There are lots of jokes about solving how hard it is to live with our family or with conditions around us by adding in so much more hardship that when we take that away, the original mess feels easier. This is the "bang your head and it feels good when you stop" idea. This is a little backwards, in my view. Of course the weight is lighter after you put on more weight and then take that weight off. I think it's important to acknowledge both what it is that we are carrying around and the particular set of conditions or reflexes that chafe or grind. When we can see these objects and patterns that have evolved because of our own existing structures, we can begin to unpack the real load, and clear the true space ... not just try to trick ourselves into feeling differently about it.
In his notes to his introduction for his 1988 translation of the Bhagavad Gita, Stephen Mitchell quotes Maharshi Sri Ramanasramam. The simplicity of this thrills me:
"Peace is our real nature. We spoil it. What is required is that
we stop spoiling it. We are not going to create peace anew. For
instance, originally there is nothing but space in a room. We fill
it up with various objects. If we want space, all we need to do
is to remove all those objects, and we get space. In the same way,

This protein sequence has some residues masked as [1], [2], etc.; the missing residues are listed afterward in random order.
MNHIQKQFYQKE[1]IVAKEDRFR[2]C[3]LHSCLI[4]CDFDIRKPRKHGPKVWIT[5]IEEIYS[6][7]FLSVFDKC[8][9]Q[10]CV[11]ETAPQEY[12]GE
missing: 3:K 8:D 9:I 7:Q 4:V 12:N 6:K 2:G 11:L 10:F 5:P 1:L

if we remove all the rubbish, all the thoughts, from our minds,
peace will appear. What is obstructing the peace has to be removed.
Peace is the only reality."
That original space is already there, waiting for me to clear out the clutter. I watch my mind filling up like a floor with everything dropping upon it. With my attention focused, I can slowly clear away the stuff, filing it where it might be of use, putting it away as "stuff," or recycling it as material for some other time. The surface becomes clear and once again I'm able to walk, or stand, or even lie down upon that floor.
I feel this very directly in my asana practice. In order to reach my shoulder and release it from whatever is clenching it, I apply this idea of clearing out the clutter and focus on my breath, dropping the tension away from my shoulder joints. This focused attention and reliance upon the breath are key to everything for me. It is through this that I can separate the clenched jaw from the tight back muscles. Using the natural expansion of my breathing ribcage, I can release the shoulder to float on the existing structure, and let go of the holding and judging. Just acknowledging the fear I feel about moving the tight shoulder helps me to let it go . Seeing what is going on there (the piles on the floor), nodding at the worry about it (labeling the "fear"), discovering the way the elbow can shift the movement away from the shoulder joint (recycling what might be useful), exploring the possibility of doing less (putting things away to save for later) and allowing the deeper muscles of the breath to help.
Where my attention goes, so goes my energy. If I can focus on the breath and take apart the pile of junk clobbering my shoulder, I can find so much more space in which to be who I am, taking care of my shoulder and exploring all it can make possible.